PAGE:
La serva padrona

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La serva padrona (The Servant Turned Mistress) is an opera buffa by Giovanni Battista Pergolesi (1710 – 1736) to a libretto by Gennaro Antonio Federico, after the play by Jacopo Angello Nelli. The opera is only 45 minutes long and was originally performed as an intermezzo between the acts of a larger serious opera. (The same libretto was set by Giovanni Paisiello in 1781.)

Performance history[edit]

La serva padrona was originally an intermezzo to Pergolesi's opera seria, Il prigionier superbo (The Proud Prisoner). The two were premiered on 5 September 1733, the first performance after an earthquake in Naples had caused all theatres to be closed, and celebrated the birthday of the Empress of Habsburg.

Il prigioniero superbo was unsuccessful in its day[1] and is not a recognized title in today’s operatic repertoire. Eventually the two pieces were separated, and La serva padrona went on to enjoy fame throughout Europe for years after its premiere. The importance of this intermezzo can hardly be overlooked in the history of opera. With a new finale, the French version played a large part in the Querelle des Bouffons. It was appealing because of its presentation of characters that were relatable to any audience, namely the cunning maid and her aging master. La serva padrona is often seen as the quintessential piece that bridges the gap from the Baroque to the Classical period. Owing to its importance, over time it came to be known as more than just an intermezzo and was performed as a stand-alone work.

Roles[edit]

Role Voice type Premiere cast[2]
5 September 1733
Uberto, an old man buffo bass Gioacchino Corrado
Serpina, his maid soprano Laura Monti
Vespone, his servant silent actor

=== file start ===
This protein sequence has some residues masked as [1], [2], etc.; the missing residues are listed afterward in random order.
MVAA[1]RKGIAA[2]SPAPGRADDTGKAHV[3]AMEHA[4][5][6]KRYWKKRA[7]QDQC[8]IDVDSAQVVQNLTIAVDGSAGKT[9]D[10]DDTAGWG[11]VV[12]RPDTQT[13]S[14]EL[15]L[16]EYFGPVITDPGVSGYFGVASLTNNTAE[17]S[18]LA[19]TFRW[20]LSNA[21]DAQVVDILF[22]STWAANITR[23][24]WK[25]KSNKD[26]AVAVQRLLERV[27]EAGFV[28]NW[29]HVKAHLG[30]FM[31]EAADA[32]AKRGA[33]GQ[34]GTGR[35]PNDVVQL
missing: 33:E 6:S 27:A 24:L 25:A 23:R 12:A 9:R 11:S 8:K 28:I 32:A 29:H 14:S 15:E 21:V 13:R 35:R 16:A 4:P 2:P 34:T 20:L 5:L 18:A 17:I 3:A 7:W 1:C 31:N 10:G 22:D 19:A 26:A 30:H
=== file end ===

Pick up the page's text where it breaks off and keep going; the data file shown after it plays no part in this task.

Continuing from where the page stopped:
Synopsis[edit]

Catherine Nelidova as Serpina (by Dmitry Levitzky, 1773)

Intermezzo 1

Dressing room

Uberto, an elderly bachelor, is angry and impatient with his maidservant, Serpina, because she has not brought him his chocolate today. Serpina has become so arrogant that she thinks she is the mistress of the household. Indeed, when Uberto calls for his hat, wig and coat, Serpina forbids him from leaving the house, adding that from then on he will have to obey her orders. Uberto thereupon orders Vespone to find him a woman to marry so that he can rid himself of Serpina.

Intermezzo 2

Same dressing room

Serpina convinces Vespone to trick Uberto into marrying her. She informs Uberto that she is to marry a military man named Tempesta. She will be leaving his home and apologizes for her behavior. Vespone, disguised as Tempesta, arrives and, without saying a word, demands 4,000 crowns for a dowry. Uberto refuses to pay such a sum. Tempesta threatens him to either pay the dowry or marry the girl himself. Uberto agrees to marry Serpina. Serpina and Vespone reveal their trick; but Uberto realizes that he has loved the girl all along. They will marry after all; and Serpina will now be the true mistress of the household.

Recordings[edit]

Scores[edit]

The scores of the opera vary wildly. Edwin F. Kalmus has a score with massive omissions, wrong notes, and much spoken dialogue. Boosey & Hawkes has the score in an operetta adaptation by Seymour Barab, with highly simplified accompaniment and much spoken dialogue. Casa Ricordi presents the opera as sung-through and is the version most used in performance today. W.W. Norton & Company includes excerpts of the full score (for strings and continuo) that has numerous melodic differences from the Ricordi edition, but that correlate with the accompanying recording by Siegmund Nimsgern.[3]

Film versions[edit]

References[edit]

Notes
  1. ^ Grout and Williams (2003), p. 232
  2. ^ "Almanacco 5 September 1733" (in Italian). AmadeusOnline. Retrieved 27 August 2010. 
  3. ^ Palisca, pp. 1-15
  4. ^ La serva padrona on IMDB
  5. ^ International Festival of Audiovisual Programs (FIPA). La serva padrona
Sources

External links[edit]

Librettos[edit]

Scores[edit]